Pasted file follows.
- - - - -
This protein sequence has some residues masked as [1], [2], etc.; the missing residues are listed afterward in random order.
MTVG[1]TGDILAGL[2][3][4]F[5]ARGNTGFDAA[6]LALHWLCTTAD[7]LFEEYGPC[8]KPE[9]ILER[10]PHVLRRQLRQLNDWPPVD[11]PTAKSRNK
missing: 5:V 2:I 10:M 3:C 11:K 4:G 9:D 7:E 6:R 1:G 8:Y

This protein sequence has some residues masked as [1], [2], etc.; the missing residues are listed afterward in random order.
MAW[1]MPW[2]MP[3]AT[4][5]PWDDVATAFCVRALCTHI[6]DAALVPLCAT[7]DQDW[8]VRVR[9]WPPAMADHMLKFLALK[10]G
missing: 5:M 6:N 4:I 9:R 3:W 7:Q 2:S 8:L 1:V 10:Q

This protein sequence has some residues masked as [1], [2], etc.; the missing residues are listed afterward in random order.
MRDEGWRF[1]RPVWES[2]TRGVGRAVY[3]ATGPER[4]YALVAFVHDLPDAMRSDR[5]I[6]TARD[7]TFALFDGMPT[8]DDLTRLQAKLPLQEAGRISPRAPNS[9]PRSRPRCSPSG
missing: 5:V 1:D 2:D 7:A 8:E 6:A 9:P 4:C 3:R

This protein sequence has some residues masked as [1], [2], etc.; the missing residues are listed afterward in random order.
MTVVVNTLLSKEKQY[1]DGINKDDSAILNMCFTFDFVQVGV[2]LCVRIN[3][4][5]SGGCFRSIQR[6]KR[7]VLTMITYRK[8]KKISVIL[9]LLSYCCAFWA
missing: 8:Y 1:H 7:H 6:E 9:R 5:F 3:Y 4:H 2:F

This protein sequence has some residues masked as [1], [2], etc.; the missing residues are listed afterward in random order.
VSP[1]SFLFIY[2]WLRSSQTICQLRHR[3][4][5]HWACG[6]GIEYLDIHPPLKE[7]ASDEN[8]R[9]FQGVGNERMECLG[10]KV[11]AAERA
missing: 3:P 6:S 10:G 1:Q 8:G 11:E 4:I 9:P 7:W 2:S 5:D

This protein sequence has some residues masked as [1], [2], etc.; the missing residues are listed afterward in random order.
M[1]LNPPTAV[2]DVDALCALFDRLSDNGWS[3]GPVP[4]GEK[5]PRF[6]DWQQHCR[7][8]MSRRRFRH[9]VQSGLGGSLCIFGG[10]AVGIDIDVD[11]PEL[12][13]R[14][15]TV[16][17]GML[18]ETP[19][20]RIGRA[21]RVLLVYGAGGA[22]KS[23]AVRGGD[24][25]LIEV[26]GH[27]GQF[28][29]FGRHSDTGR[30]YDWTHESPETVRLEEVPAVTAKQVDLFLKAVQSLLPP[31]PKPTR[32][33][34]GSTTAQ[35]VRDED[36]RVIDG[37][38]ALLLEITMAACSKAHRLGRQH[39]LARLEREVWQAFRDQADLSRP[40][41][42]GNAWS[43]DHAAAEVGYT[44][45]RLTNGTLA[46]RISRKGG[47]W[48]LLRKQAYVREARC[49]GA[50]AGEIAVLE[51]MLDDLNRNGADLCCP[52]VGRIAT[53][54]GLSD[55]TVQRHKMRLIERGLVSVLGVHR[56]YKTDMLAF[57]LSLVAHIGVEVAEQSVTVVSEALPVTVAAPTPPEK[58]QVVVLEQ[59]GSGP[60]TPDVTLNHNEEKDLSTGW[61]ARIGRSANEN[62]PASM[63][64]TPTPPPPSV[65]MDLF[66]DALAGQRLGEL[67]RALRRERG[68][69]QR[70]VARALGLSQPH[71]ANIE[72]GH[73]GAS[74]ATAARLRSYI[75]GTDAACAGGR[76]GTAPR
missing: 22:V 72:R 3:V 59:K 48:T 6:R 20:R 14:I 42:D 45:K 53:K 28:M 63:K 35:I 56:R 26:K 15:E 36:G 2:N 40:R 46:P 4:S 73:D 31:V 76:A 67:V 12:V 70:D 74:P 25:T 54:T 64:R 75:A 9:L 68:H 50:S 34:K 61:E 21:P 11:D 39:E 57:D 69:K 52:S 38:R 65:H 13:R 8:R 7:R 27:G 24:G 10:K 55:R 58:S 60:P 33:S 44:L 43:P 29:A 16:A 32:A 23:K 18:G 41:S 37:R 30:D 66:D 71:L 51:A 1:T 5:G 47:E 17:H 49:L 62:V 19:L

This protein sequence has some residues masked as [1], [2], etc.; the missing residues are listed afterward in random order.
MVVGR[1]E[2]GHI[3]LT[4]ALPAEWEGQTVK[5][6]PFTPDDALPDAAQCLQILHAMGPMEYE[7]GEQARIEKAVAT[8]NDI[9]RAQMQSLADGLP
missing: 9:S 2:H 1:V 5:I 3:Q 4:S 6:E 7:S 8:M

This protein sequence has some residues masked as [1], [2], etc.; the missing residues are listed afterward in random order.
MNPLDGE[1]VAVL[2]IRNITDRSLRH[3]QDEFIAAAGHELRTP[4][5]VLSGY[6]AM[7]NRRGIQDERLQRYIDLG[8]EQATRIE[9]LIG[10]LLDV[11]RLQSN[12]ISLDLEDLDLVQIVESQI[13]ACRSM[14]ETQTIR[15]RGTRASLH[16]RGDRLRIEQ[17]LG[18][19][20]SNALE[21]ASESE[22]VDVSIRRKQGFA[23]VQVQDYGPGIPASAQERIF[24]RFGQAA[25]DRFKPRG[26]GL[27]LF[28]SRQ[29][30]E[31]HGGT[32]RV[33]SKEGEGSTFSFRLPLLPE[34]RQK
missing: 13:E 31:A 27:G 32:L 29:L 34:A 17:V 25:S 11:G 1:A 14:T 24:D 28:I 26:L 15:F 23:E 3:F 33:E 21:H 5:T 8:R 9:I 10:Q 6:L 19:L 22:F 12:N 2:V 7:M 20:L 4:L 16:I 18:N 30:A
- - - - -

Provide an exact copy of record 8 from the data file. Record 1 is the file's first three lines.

This protein sequence has some residues masked as [1], [2], etc.; the missing residues are listed afterward in random order.
MNPLDGE[1]VAVL[2]IRNITDRSLRH[3]QDEFIAAAGHELRTP[4][5]VLSGY[6]AM[7]NRRGIQDERLQRYIDLG[8]EQATRIE[9]LIG[10]LLDV[11]RLQSN[12]ISLDLEDLDLVQIVESQI[13]ACRSM[14]ETQTIR[15]RGTRASLH[16]RGDRLRIEQ[17]LG[18][19][20]SNALE[21]ASESE[22]VDVSIRRKQGFA[23]VQVQDYGPGIPASAQERIF[24]RFGQAA[25]DRFKPRG[26]GL[27]LF[28]SRQ[29][30]E[31]HGGT[32]RV[33]SKEGEGSTFSFRLPLLPE[34]RQK
missing: 13:E 31:A 27:G 32:L 29:L 34:A 17:V 25:S 11:G 1:A 14:T 24:D 28:I 26:L 15:F 23:E 3:F 33:E 21:H 5:T 8:R 9:I 10:Q 6:L 19:L 22:F 12:N 2:V 7:M 20:L 4:L 16:I 18:N 30:A